I definitely wouldn’t be concerned about “overkill”. It’s not like the device costs that much these days. The new models actually cost less than the ones they replaced. And the faster processor means you’ll retain app-compatibility for longer than you would with an older model.

As far as I know, Netflix is the only major service charging more for 4K content. Of course, many services have introduced cheaper with-ads tiers, and the ad-free service costs more.

HBO Max’s $10 (“with ads”) tier does not support 4K. You need to pay for the $15 (“ad free”) tier to get 4K. There is no way to choose to view ads for a lower price and also get 4K content.

You already mentioned Netflix. I’m sure these are not the only two.

@Shamino @aforkosh

I gather from my post on Apple Discussions, for my purposes there’s no difference between the 2021 and 2022 models of the Apple TV 4K, which have a slightly smaller size, faster processor, no fan, and potentially twice the storage.

Amazon now has discounted the 2021 Apple TV 4K (32 GB) to only $99 so I’m inclined to get this older model.

Does this choice seem reasonable?

UPDATE November 5, 2022 3:32 AM

Nice summary of reasons for choosing 2021 32 GB model:

If you don’t think the differences are worth the $30-50 price difference, then go for it. It should work just fine.

FWIW, I recently bought the 2021 4K (64GB) about a week before the new models were announced. I probably should have waited (the fact that Costco discounted it from $180 to $150 should have been my hint, instead of my trigger to buy it), but I am confident that it will run well for many years before something (most likely app compatibility) forces me to upgrade.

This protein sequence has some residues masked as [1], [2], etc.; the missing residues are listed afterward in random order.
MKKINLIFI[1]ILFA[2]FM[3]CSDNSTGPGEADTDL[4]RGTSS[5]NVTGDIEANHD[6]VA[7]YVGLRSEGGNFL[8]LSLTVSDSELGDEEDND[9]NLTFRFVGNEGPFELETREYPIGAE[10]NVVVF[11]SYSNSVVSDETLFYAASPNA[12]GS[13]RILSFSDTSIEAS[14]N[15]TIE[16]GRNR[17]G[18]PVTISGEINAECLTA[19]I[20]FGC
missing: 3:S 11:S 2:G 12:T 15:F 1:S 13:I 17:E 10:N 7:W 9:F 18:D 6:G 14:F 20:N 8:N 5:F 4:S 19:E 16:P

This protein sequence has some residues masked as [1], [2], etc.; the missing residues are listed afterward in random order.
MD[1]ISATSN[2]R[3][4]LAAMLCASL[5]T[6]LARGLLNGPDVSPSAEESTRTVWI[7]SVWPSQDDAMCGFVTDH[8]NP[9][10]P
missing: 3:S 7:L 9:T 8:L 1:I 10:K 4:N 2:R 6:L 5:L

As for the lower storage, if you’re primarily using it to stream content, then I think even the 32GB should be just fine. If you purchase larger apps (e.g. games), then you may find yourself wanting the bigger models. The Apple TV will (if I remember correctly) offload apps to free up space, and re-download them the next time you use them. So, the smaller capacity is going to be more of an annoyance than a real problem, as long as your Internet connection has sufficient bandwidth, and it probably does if you have enough to stream 4K content.

As ad-supported tiers are recent additions for streamers that support 4K content, I expect restrictions. I think of the ad-supported tier like the basic economy fare tier on an airline. Restrictions are common on ad-supported tiers For example, with most streamers, you can download most of their content to mobile devices. This is quite useful if you’re going offline for a while. However, if you’re on the ad-supported version, forget about that.

Netflix actually has 4 tiers. The ad-supported and basic ad-free plans support only 720p. The two higher priced plans support 1080p and 4K respectively.

Paramount Plus does have an ad-supported version that supports 4K. Disney+ will be introducing an ad-supported version in December, but it’s not clear if will support 4K. The other streamers that have ad-supported tiers have no 4K content.

Thank you very much for your input.

I went ahead and ordered the 2021 Apple TV 4K (32GB) from Amazon and also picked up a Monoprice 8K Certified Braided Ultra High Speed HDMI 2.1 Cable - 3 Feet based on Monoprice’s high ratings by Wirecutter.

Thanks again.